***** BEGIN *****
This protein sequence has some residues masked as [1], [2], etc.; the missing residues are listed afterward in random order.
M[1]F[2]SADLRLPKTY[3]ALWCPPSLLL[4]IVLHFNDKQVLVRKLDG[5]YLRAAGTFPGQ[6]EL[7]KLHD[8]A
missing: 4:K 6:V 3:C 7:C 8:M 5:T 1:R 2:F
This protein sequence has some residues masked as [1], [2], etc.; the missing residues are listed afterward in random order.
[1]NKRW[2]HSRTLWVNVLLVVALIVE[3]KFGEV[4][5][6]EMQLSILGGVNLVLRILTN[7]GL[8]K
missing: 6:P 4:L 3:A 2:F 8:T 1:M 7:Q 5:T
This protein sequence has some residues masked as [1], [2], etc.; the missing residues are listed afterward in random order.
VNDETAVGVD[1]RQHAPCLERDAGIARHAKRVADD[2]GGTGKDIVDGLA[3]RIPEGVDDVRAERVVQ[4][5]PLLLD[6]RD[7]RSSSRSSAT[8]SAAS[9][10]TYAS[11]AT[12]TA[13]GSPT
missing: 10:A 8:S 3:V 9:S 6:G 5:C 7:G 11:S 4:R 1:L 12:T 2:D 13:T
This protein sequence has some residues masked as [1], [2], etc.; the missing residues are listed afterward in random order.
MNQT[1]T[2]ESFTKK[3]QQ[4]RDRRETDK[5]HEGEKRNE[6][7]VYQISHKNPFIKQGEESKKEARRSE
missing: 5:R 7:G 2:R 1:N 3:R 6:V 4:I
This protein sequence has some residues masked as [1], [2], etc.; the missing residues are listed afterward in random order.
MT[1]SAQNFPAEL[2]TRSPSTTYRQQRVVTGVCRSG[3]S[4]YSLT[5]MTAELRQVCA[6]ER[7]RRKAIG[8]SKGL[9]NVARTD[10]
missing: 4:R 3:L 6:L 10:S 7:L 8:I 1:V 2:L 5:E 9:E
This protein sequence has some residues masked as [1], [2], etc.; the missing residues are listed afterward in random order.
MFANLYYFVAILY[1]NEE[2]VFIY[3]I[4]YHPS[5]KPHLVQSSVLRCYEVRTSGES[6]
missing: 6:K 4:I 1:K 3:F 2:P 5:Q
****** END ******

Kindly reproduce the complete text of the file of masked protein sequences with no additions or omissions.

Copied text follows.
This protein sequence has some residues masked as [1], [2], etc.; the missing residues are listed afterward in random order.
M[1]F[2]SADLRLPKTY[3]ALWCPPSLLL[4]IVLHFNDKQVLVRKLDG[5]YLRAAGTFPGQ[6]EL[7]KLHD[8]A
missing: 4:K 6:V 3:C 7:C 8:M 5:T 1:R 2:F
This protein sequence has some residues masked as [1], [2], etc.; the missing residues are listed afterward in random order.
[1]NKRW[2]HSRTLWVNVLLVVALIVE[3]KFGEV[4][5][6]EMQLSILGGVNLVLRILTN[7]GL[8]K
missing: 6:P 4:L 3:A 2:F 8:T 1:M 7:Q 5:T
This protein sequence has some residues masked as [1], [2], etc.; the missing residues are listed afterward in random order.
VNDETAVGVD[1]RQHAPCLERDAGIARHAKRVADD[2]GGTGKDIVDGLA[3]RIPEGVDDVRAERVVQ[4][5]PLLLD[6]RD[7]RSSSRSSAT[8]SAAS[9][10]TYAS[11]AT[12]TA[13]GSPT
missing: 10:A 8:S 3:V 9:S 6:G 5:C 7:G 11:S 4:R 1:L 12:T 2:D 13:T
This protein sequence has some residues masked as [1], [2], etc.; the missing residues are listed afterward in random order.
MNQT[1]T[2]ESFTKK[3]QQ[4]RDRRETDK[5]HEGEKRNE[6][7]VYQISHKNPFIKQGEESKKEARRSE
missing: 5:R 7:G 2:R 1:N 3:R 6:V 4:I
This protein sequence has some residues masked as [1], [2], etc.; the missing residues are listed afterward in random order.
MT[1]SAQNFPAEL[2]TRSPSTTYRQQRVVTGVCRSG[3]S[4]YSLT[5]MTAELRQVCA[6]ER[7]RRKAIG[8]SKGL[9]NVARTD[10]
missing: 4:R 3:L 6:L 10:S 7:L 8:I 1:V 2:L 5:E 9:E
This protein sequence has some residues masked as [1], [2], etc.; the missing residues are listed afterward in random order.
MFANLYYFVAILY[1]NEE[2]VFIY[3]I[4]YHPS[5]KPHLVQSSVLRCYEVRTSGES[6]
missing: 6:K 4:I 1:K 3:F 2:P 5:Q